*Euro wilts as tensions between Ukraine& Russia flare up. SYDNEY, Aug 29- The safe-haven yen held firm early on Friday, while the euro was on track to post its second straight month of declines as tensions between Ukraine and Russia flared up again.» Read More
As President-elect Barack Obama prepares to take office, the severity of the economic slowdown is pressuring the incoming administration to fuel infrastructure spending as a way to propel the economy. Here are some of the stocks winning from the anticipated stimulus.
The European Central Bank, Bank of England, and Sweden’s Ricksbank slashed their interest rates today in an effort to bolster access to credit while luring consumer spending.
Lousy sales, weak earnings and more layoffs reigned over Thursday, with glum news from Nokia, Viacom, Merck, AT&T, DuPont, Credit Suisse and retailers across the board. European central banks enacted big rate cuts. And Fed Chairman Ben Bernanke urged more government efforts to stanch soaring home foreclosures. But CNBC heard from experts who say that while the news will get worse through 2009, markets will periodically rally — and one strategist sees the Dow at 12,000 in 2010.
The stampede out of equities has driven investors towards safe haven assets such as the Japanese yen -- a currency that has risen sharply as its appeal grows whenever risk appetite wanes. Just how much higher can it go against the U.S. dollar?
The yen is set to slip versus the dollar and euro throughout the week as the recent upswing in stock-market sentiment eases investors' fear, Max Knudsen, director of PIA - First.com, told CNBC.
The U.S. dollar rallied to a two-week high against a basket of currencies Tuesday as worries about a deteriorating global economy prompted investors to shun riskier assets and flock to the safety of the greenback.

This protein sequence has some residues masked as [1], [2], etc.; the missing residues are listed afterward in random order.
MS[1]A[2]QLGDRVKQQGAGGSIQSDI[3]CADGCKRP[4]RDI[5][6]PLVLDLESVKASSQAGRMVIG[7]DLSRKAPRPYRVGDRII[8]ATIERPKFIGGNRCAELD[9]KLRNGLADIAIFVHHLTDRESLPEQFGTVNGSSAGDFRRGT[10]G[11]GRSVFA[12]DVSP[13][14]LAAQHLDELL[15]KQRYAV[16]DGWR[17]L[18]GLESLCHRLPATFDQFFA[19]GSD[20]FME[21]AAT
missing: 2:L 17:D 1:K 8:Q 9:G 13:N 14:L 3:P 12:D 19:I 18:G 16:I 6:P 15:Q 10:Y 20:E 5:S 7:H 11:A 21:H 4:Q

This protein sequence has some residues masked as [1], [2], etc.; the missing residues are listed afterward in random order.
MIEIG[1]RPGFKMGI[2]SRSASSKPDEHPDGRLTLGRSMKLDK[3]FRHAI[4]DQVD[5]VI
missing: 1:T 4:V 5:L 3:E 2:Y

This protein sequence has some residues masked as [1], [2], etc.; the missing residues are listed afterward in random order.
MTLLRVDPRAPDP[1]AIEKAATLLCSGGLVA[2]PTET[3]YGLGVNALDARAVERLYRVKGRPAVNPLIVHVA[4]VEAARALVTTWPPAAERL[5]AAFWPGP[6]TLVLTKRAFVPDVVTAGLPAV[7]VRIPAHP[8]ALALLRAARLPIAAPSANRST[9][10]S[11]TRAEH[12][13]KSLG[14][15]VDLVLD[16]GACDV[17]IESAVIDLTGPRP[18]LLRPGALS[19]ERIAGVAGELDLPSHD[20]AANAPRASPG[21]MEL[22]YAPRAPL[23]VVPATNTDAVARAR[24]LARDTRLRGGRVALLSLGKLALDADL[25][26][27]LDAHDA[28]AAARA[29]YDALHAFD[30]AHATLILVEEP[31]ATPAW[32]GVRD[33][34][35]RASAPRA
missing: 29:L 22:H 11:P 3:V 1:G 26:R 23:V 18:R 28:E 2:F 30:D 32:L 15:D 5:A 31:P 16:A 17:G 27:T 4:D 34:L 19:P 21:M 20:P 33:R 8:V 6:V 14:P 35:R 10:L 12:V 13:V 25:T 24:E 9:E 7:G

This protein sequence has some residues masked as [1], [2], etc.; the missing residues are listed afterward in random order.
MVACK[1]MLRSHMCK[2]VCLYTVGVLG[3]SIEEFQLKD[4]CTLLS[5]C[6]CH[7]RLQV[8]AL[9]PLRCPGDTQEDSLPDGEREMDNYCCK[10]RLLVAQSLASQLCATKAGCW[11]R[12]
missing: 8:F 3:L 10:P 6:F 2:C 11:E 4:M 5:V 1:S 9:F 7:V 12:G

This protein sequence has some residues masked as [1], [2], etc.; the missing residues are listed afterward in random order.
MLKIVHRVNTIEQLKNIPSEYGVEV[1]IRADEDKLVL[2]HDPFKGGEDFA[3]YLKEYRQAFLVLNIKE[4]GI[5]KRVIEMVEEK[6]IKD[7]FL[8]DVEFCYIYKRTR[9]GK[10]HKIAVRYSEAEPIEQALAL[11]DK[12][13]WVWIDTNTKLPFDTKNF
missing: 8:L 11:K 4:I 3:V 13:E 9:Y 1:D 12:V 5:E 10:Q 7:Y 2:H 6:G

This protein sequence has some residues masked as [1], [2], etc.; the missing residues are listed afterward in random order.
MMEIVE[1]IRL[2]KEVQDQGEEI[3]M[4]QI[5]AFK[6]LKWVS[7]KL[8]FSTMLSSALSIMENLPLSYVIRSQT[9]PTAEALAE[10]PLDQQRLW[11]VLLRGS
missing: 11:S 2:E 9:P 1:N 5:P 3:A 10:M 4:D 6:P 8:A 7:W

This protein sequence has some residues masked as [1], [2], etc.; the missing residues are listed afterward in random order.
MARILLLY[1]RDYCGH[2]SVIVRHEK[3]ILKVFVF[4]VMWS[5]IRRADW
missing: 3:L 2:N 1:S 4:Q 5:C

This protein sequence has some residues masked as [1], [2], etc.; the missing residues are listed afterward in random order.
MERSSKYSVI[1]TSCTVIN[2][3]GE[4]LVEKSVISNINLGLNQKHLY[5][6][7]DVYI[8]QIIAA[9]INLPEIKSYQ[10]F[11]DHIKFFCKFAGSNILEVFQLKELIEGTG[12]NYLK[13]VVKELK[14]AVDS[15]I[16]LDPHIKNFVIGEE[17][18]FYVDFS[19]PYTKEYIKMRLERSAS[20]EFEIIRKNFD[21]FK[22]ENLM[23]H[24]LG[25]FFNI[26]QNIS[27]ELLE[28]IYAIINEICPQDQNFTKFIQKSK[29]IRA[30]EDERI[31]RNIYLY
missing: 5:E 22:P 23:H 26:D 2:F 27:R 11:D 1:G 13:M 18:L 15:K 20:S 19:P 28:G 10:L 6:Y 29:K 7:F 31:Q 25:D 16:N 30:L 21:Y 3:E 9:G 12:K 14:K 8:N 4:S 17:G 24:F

The U.S. dollar fell against the euro Monday as news of a large economic stimulus package from China made traders more willing to take on risk.
Australia's central bank lowered its forecasts for economic growth for the next two years, saying it would be reviewing interest rates in the months ahead with the aim of avoiding an even sharper slowdown in domestic demand.
Following rate cuts from the Fed, China and Japan last week, the Bank of England and European Central Bank slashed their key interest rates today. Central Banks from around the world are modifying their monetary policies in a coordinated effort to contain the impact of the global financial crisis.
The dollar trimmed gains against the euro Wednesday after data showed the U.S. services sector shrank more than expected in October.
The dollar fell against most major currencies Tuesday as investors await the result of the U.S. Presidential election and look toward central bank meetings later in the week.
Australia slashed interest rates Tuesday, presaging cuts expected in Europe later this week in the face of mounting evidence that the global financial crisis has already pushed much of the world into a damaging recession.
Australia's central bank cut its benchmark cash rate by a bigger-than-expected 75 basis points on Tuesday, in an increasingly urgent effort to save the economy from the recession rapidly engulfing much of the developed world.
The follwing is the text of the Reserve Bank of Australia's statement after it cut interest rates at its monthly policy meeting on Tuesday.
This October could be the worst month ever for global markets. But with the month coming to an end and investors still fearful of a deep, prolonged recession, what will be the other shoe to drop? CNBC's experts weigh in.
Asian markets traded higher Thursday, with the Nikkei 225 Average closing almost 10 percent higher. CNBC's experts believe the index can keep climbing, while the rally in Western markets may be shortlived.
Stock markets have been boosted by rallies but investors should trade with care, experts recommend.
Markets may be up Tuesday, but the economic outlook remains grim. CNBC's experts share their views on where the economy is headed and how long it will take to recover.
The yen continued to gain Monday even after the Group of Seven warned the Japanese currency posed a threat to financial and economic stability. CNBC's experts weigh in on whether now is the time to buy the currency.
The strong dollar has left some international firms in a tailspin, rather unexpectedly.